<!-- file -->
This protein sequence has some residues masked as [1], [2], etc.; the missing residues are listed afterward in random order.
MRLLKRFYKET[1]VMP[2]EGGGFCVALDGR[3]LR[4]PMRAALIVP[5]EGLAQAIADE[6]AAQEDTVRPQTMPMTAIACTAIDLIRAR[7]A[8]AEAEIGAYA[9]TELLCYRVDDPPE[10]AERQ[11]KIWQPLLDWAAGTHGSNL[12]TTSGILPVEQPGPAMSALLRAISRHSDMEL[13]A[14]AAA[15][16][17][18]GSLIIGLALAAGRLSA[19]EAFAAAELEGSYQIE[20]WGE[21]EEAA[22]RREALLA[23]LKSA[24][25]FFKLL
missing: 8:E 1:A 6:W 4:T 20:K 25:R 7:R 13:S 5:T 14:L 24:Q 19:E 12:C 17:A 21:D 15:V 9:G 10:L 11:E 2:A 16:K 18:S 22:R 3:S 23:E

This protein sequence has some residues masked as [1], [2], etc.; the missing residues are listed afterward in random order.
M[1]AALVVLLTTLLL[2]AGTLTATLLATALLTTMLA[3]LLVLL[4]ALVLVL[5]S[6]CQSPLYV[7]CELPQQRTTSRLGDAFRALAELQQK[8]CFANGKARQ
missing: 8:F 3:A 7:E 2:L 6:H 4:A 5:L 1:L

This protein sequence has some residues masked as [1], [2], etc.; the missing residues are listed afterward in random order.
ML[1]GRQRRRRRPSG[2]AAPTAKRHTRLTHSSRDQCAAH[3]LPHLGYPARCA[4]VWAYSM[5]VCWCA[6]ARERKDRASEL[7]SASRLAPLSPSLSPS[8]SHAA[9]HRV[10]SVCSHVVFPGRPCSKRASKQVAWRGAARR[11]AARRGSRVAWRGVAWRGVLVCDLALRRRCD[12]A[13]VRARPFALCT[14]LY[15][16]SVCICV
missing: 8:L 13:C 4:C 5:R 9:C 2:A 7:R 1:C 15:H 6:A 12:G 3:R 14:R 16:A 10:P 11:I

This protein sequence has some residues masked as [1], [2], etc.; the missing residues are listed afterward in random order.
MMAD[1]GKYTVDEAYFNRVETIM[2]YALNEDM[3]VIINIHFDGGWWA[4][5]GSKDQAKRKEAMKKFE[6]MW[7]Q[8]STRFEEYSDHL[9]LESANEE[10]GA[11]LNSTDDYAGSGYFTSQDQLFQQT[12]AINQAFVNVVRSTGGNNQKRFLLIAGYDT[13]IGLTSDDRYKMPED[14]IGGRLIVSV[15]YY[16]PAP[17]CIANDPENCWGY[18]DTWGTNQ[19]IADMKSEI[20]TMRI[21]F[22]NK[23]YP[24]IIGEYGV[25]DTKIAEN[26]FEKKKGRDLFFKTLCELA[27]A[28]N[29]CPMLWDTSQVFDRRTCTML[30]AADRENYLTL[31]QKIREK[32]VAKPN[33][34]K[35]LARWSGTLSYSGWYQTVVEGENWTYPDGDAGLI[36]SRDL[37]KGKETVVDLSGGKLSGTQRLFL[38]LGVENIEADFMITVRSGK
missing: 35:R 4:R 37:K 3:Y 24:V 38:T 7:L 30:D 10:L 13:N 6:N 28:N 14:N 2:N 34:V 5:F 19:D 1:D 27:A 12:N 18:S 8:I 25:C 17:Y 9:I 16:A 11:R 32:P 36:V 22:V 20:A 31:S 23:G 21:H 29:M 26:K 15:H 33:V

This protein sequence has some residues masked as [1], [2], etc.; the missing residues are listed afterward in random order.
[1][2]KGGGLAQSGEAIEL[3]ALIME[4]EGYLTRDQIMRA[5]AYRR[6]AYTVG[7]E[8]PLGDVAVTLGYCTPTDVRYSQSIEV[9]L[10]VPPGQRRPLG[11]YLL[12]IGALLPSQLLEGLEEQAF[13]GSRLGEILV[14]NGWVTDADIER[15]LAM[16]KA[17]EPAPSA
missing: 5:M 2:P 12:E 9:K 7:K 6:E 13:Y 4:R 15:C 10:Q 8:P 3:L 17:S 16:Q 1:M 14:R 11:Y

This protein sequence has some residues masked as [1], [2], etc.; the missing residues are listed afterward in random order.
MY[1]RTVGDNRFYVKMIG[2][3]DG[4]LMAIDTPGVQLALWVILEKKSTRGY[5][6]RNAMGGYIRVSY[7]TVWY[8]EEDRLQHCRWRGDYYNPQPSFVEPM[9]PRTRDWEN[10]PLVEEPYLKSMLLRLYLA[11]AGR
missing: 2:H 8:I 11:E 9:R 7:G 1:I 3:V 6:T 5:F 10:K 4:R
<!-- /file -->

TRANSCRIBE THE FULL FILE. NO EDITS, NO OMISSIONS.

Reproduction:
This protein sequence has some residues masked as [1], [2], etc.; the missing residues are listed afterward in random order.
MRLLKRFYKET[1]VMP[2]EGGGFCVALDGR[3]LR[4]PMRAALIVP[5]EGLAQAIADE[6]AAQEDTVRPQTMPMTAIACTAIDLIRAR[7]A[8]AEAEIGAYA[9]TELLCYRVDDPPE[10]AERQ[11]KIWQPLLDWAAGTHGSNL[12]TTSGILPVEQPGPAMSALLRAISRHSDMEL[13]A[14]AAA[15][16][17][18]GSLIIGLALAAGRLSA[19]EAFAAAELEGSYQIE[20]WGE[21]EEAA[22]RREALLA[23]LKSA[24][25]FFKLL
missing: 8:E 1:A 6:W 4:T 20:K 25:R 7:R 13:S 5:T 14:L 24:Q 19:E 12:C 17:A 21:D 15:V 9:G 10:L 11:E 2:A 16:K 18:S 22:R 3:S 23:E

This protein sequence has some residues masked as [1], [2], etc.; the missing residues are listed afterward in random order.
M[1]AALVVLLTTLLL[2]AGTLTATLLATALLTTMLA[3]LLVLL[4]ALVLVL[5]S[6]CQSPLYV[7]CELPQQRTTSRLGDAFRALAELQQK[8]CFANGKARQ
missing: 8:F 3:A 7:E 2:L 6:H 4:A 5:L 1:L

This protein sequence has some residues masked as [1], [2], etc.; the missing residues are listed afterward in random order.
ML[1]GRQRRRRRPSG[2]AAPTAKRHTRLTHSSRDQCAAH[3]LPHLGYPARCA[4]VWAYSM[5]VCWCA[6]ARERKDRASEL[7]SASRLAPLSPSLSPS[8]SHAA[9]HRV[10]SVCSHVVFPGRPCSKRASKQVAWRGAARR[11]AARRGSRVAWRGVAWRGVLVCDLALRRRCD[12]A[13]VRARPFALCT[14]LY[15][16]SVCICV
missing: 8:L 13:C 4:C 5:R 9:C 2:A 7:R 1:C 15:H 6:A 12:G 3:R 14:R 16:A 10:P 11:I

This protein sequence has some residues masked as [1], [2], etc.; the missing residues are listed afterward in random order.
MMAD[1]GKYTVDEAYFNRVETIM[2]YALNEDM[3]VIINIHFDGGWWA[4][5]GSKDQAKRKEAMKKFE[6]MW[7]Q[8]STRFEEYSDHL[9]LESANEE[10]GA[11]LNSTDDYAGSGYFTSQDQLFQQT[12]AINQAFVNVVRSTGGNNQKRFLLIAGYDT[13]IGLTSDDRYKMPED[14]IGGRLIVSV[15]YY[16]PAP[17]CIANDPENCWGY[18]DTWGTNQ[19]IADMKSEI[20]TMRI[21]F[22]NK[23]YP[24]IIGEYGV[25]DTKIAEN[26]FEKKKGRDLFFKTLCELA[27]A[28]N[29]CPMLWDTSQVFDRRTCTML[30]AADRENYLTL[31]QKIREK[32]VAKPN[33][34]K[35]LARWSGTLSYSGWYQTVVEGENWTYPDGDAGLI[36]SRDL[37]KGKETVVDLSGGKLSGTQRLFL[38]LGVENIEADFMITVRSGK
missing: 35:R 4:R 37:K 3:Y 24:V 38:T 7:L 30:D 10:L 13:N 6:N 28:N 14:N 2:N 34:V 5:F 19:D 1:D 27:A 12:N 18:S 8:I 25:C 17:Y 9:I 16:A 11:R 32:P 36:V 22:V 20:A 31:S 23:G 21:H 29:M 26:K 15:H 33:V

This protein sequence has some residues masked as [1], [2], etc.; the missing residues are listed afterward in random order.
[1][2]KGGGLAQSGEAIEL[3]ALIME[4]EGYLTRDQIMRA[5]AYRR[6]AYTVG[7]E[8]PLGDVAVTLGYCTPTDVRYSQSIEV[9]L[10]VPPGQRRPLG[11]YLL[12]IGALLPSQLLEGLEEQAF[13]GSRLGEILV[14]NGWVTDADIER[15]LAM[16]KA[17]EPAPSA
missing: 5:M 2:P 12:E 9:K 7:K 6:E 13:Y 4:R 15:C 10:Q 8:P 3:L 17:S 16:Q 1:M 14:R 11:Y

This protein sequence has some residues masked as [1], [2], etc.; the missing residues are listed afterward in random order.
MY[1]RTVGDNRFYVKMIG[2][3]DG[4]LMAIDTPGVQLALWVILEKKSTRGY[5][6]RNAMGGYIRVSY[7]TVWY[8]EEDRLQHCRWRGDYYNPQPSFVEPM[9]PRTRDWEN[10]PLVEEPYLKSMLLRLYLA[11]AGR
missing: 2:H 8:I 11:E 9:R 7:G 1:I 3:V 6:T 5:F 10:K 4:R